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Hill Irked at Handling of Offer to Russia

Members of the House International Relations Committee heard about President Bush’s proposed nuclear pact with Russia the same way average citizens did — in the pages of Saturday’s Washington Post. And panel members and staff, from both parties, aren’t very happy about it.

In what some in Congress say has become the norm for this administration, key Members were neither briefed nor consulted about the proposed agreement, which would allow for extensive civilian nuclear cooperation between the United States and Russia.

“Nobody got a heads-up in Congress as far as I’m aware of,” said a staff member on the committee. “We’ve had zero input. Nobody told us anything. Not a peep, not a hint, nothing.”

“What we know about it is what we read in the papers,” added another senior staff member on the committee.

The handling of the Russia nuclear proposal comes just months after a flare-up between the legislative and executive branches over a nuclear deal with India. Members and aides complained that Bush reached a verbal agreement with the Indian prime minister on a civilian nuclear deal without ever consulting Congress, then attempted to undercut Congressional oversight by changing the approval provisions for the deal.

While Congress was able to forestall the administration’s effort to cut out a significant role for lawmakers, it was unable this time to get in on the ground floor of the Russia proposal.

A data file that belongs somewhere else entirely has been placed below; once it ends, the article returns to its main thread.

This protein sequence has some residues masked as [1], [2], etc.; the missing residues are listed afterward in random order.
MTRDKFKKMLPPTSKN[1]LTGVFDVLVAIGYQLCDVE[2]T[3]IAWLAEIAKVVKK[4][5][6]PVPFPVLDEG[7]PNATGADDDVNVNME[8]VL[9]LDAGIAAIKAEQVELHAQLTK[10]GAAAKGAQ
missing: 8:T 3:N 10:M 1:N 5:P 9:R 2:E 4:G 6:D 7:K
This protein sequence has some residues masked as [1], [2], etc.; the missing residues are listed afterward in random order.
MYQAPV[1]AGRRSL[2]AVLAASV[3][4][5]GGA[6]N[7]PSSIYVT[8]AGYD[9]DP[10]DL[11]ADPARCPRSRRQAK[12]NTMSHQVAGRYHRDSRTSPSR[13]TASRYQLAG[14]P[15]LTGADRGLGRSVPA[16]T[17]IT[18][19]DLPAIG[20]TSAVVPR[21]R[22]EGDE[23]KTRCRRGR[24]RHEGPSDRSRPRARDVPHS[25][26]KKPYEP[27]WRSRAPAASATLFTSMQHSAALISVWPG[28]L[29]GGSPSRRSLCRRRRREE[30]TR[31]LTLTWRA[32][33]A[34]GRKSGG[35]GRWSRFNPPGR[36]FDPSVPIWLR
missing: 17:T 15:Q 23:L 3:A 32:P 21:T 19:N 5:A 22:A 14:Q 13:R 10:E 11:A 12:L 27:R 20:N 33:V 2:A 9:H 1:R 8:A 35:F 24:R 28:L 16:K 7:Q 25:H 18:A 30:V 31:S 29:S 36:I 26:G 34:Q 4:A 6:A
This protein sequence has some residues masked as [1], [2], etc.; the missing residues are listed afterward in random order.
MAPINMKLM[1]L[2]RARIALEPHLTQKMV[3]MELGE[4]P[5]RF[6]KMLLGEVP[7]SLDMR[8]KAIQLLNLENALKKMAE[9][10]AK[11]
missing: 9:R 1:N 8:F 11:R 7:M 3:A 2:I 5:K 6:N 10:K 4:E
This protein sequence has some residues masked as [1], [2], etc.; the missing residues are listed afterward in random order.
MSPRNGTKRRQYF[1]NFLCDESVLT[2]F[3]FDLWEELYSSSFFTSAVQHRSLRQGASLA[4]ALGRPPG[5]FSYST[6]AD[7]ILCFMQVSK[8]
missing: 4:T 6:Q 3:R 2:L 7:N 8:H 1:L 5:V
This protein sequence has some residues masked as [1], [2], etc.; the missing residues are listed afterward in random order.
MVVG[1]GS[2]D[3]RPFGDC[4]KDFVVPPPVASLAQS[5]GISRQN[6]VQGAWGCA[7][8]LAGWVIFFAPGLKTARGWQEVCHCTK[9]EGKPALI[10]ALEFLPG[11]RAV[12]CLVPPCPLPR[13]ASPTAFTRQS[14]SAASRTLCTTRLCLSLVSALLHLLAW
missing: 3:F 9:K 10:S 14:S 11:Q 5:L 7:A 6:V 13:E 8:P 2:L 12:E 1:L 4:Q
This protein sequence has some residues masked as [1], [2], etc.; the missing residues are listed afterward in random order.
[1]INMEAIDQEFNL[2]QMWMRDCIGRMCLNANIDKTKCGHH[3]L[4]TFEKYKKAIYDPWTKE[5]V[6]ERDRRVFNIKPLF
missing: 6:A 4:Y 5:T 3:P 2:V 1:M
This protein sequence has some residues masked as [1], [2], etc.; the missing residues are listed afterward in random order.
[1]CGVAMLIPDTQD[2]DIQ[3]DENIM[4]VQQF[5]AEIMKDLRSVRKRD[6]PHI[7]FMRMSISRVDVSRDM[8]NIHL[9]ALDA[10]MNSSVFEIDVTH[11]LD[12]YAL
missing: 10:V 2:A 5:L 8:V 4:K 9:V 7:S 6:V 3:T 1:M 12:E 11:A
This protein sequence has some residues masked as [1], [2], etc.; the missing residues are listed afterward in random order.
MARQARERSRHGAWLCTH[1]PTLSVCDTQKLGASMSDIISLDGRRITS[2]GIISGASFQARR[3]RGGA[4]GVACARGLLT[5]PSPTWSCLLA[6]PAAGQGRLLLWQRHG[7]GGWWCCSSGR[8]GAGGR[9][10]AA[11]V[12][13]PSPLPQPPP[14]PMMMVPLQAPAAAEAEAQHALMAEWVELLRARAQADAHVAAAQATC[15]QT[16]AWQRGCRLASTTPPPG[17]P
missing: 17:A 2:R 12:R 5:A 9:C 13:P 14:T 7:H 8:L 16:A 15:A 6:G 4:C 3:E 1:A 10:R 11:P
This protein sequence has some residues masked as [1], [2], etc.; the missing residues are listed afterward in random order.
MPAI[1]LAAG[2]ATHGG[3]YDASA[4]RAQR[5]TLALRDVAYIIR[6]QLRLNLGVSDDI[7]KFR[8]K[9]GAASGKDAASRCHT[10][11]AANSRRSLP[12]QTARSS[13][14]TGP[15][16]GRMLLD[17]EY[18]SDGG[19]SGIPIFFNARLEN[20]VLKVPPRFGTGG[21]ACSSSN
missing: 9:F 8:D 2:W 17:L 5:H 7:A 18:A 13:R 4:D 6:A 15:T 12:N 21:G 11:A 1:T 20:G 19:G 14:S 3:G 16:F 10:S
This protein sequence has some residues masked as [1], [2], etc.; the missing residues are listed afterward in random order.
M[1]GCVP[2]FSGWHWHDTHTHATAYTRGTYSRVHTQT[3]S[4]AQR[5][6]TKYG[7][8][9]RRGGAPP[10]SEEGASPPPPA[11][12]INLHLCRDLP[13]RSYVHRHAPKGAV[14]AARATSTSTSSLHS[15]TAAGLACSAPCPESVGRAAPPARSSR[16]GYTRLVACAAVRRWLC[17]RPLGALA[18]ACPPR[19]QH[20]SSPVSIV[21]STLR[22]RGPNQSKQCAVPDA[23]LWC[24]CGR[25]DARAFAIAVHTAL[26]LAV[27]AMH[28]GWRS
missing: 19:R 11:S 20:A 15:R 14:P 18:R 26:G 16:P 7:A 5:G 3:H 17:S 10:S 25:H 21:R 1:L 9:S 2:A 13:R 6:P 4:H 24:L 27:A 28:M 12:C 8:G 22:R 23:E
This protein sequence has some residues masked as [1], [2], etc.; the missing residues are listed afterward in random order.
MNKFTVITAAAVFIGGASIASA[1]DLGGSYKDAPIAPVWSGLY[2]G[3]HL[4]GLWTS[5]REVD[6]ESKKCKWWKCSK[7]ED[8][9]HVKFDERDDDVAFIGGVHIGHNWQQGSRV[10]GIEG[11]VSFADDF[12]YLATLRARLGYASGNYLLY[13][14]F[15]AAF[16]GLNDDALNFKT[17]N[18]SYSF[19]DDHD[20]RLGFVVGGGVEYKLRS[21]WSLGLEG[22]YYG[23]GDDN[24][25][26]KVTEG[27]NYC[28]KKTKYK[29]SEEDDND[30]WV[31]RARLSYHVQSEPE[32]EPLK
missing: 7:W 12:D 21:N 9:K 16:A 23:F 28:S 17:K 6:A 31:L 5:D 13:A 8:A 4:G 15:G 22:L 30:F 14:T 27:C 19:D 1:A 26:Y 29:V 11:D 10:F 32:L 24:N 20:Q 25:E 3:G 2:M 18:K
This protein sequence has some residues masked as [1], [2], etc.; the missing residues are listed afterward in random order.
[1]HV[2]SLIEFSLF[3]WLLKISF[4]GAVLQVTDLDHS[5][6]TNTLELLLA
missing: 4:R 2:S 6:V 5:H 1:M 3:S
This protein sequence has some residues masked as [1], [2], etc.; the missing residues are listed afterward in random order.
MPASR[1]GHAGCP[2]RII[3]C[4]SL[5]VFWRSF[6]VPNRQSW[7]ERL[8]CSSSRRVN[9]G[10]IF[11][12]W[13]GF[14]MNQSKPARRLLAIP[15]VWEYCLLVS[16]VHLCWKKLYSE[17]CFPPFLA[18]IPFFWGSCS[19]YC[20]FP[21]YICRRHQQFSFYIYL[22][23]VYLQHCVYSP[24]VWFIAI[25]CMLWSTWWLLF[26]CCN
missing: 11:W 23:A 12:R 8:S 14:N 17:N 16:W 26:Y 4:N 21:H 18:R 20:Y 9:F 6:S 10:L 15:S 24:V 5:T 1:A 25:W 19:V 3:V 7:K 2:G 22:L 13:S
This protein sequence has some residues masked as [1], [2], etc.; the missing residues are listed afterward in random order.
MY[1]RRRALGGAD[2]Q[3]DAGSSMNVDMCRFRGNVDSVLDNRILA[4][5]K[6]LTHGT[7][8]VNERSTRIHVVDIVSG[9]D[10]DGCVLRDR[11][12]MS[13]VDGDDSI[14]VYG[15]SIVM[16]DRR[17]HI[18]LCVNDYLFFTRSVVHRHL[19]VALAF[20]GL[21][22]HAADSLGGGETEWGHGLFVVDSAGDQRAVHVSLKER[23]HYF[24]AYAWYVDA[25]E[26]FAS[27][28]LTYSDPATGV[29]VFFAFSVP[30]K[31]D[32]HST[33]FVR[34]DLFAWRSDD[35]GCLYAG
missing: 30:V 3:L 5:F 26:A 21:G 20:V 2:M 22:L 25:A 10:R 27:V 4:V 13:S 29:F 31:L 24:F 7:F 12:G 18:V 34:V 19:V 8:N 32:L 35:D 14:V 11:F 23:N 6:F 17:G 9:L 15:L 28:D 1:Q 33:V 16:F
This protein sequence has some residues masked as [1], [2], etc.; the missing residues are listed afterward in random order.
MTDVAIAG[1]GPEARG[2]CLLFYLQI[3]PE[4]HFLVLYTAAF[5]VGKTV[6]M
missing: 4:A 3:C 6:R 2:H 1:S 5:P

“The administration brought itself nine months of hand wringing and anguish over the India deal by trying to write Congress out of the deal,” said one of the staff members. “The learning curve seems to be pretty much flat.”

Fred McGoldrick, a retired State Department official who has worked on similar agreements in the past, pointed out that Congress legally is not entitled to a role in the negotiations, but that past presidents have made far greater efforts to work with Congress.

“Congress is usually not involved in the negotiations, but as a matter of courtesy, the administration usually briefs Congress,” he said, adding that he believed the proposed agreement with Russia would become even more controversial than the India deal has been. “They didn’t do this on the India [pact], but the politics are different here.”

Daryl Kimball, the executive director of the Arms Control Association, said he expects Congress to assert its oversight powers just as it did on the India deal.

“One thing the administration should have learned is that, at the very least, Congress is going to assert itself on the issue, at least with respect to Congressional prerogatives,” he said. “The question for Congress is what is there to jump up and down about. They should ask for detailed briefings about the nature of the possible deal.”

So far, Congressional reaction on the merits of deal has been mixed.

Rep. Ed Markey (D-Mass.), a leading opponent of the India nuclear deal, quickly came out against the proposed agreement with Russia as well.

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